James Pethokoukis interviewed Stephen Oliner (a former Fed economist):
One last question I want to talk about, market monetarism, which is an update of Milton Friedman monetarism. There’s been some economists, such as Scott Sumner and a few others, who have said that the Fed should run monetary policy by targeting the level of nominal gross domestic product, total spending in the economy, not separating out inflation. And if we did that, you would have a much better macro environment. I’d love to get your thoughts on that idea.
So I think as a theoretical idea, it has a lot of merit. And I think many economists who aren’t necessarily associated with market monetarism as a school thought would agree that, as a theoretical idea, it has a lot of promise. I think the problem is in the implementation. So if a central bank targets nominal GDP, it means they are not specifically targeting either prices, they’re not targeting inflation, and they’re not specifically targeting real GDP. So the focus on keeping inflation near a target rate gets pushed to the back of the bus in a sense. And so I think the Fed will not go to a nominal GDP target, nor has any other central bank to my knowledge in the world gone to a nominal GDP target because they see it as risky from the point of view of maintaining inflation near target and maintaining credibility that they’re going to do that.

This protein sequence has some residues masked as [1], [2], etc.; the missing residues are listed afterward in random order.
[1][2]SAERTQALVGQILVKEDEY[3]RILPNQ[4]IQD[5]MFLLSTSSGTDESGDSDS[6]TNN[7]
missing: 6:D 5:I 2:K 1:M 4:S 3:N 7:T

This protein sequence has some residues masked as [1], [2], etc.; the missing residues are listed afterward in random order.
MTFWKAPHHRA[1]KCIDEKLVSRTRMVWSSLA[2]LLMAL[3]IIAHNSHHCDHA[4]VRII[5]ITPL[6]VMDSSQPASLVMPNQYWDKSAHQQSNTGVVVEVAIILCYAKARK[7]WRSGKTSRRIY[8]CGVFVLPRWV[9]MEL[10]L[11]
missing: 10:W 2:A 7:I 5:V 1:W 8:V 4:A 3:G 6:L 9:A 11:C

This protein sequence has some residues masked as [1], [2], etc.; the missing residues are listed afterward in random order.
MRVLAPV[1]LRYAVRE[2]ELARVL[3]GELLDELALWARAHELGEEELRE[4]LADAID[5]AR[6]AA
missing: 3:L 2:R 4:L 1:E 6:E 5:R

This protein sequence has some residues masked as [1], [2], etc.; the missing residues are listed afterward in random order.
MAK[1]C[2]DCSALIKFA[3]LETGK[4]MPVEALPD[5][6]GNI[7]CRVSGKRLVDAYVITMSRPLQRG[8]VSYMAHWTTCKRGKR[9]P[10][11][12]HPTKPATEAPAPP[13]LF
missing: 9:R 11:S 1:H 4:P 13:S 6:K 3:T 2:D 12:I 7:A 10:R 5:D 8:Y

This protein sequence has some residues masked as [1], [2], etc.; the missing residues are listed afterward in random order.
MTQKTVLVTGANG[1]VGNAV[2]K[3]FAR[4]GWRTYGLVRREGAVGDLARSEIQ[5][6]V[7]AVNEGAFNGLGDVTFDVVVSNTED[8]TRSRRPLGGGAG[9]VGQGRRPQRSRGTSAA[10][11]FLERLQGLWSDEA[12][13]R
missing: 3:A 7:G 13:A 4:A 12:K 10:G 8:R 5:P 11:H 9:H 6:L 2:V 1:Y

If “the focus on keeping inflation near a target rate gets pushed to the back of the bus in a sense” is the major impediment to an NGDP level targeting regime, I´m certain it will not be long before it is formally tried out by some central bank.
And that´s because it´s a misconception. No, inflation does not get pushed to the back of the bus. As I vividly and visually showed in this post, it is the best known way to attain Nominal Stability, which should be the overriding goal of any central bank. Inflation may have many ‘origins’, but has only one ‘cause’, and that´s monetary (or nominal) instability!
Since I love the charts that show the ‘power’ of having Nominal Stability, I´ll reproduce them here. As Scott Sumner told me: “Yes, I’d say that’s strong evidence.”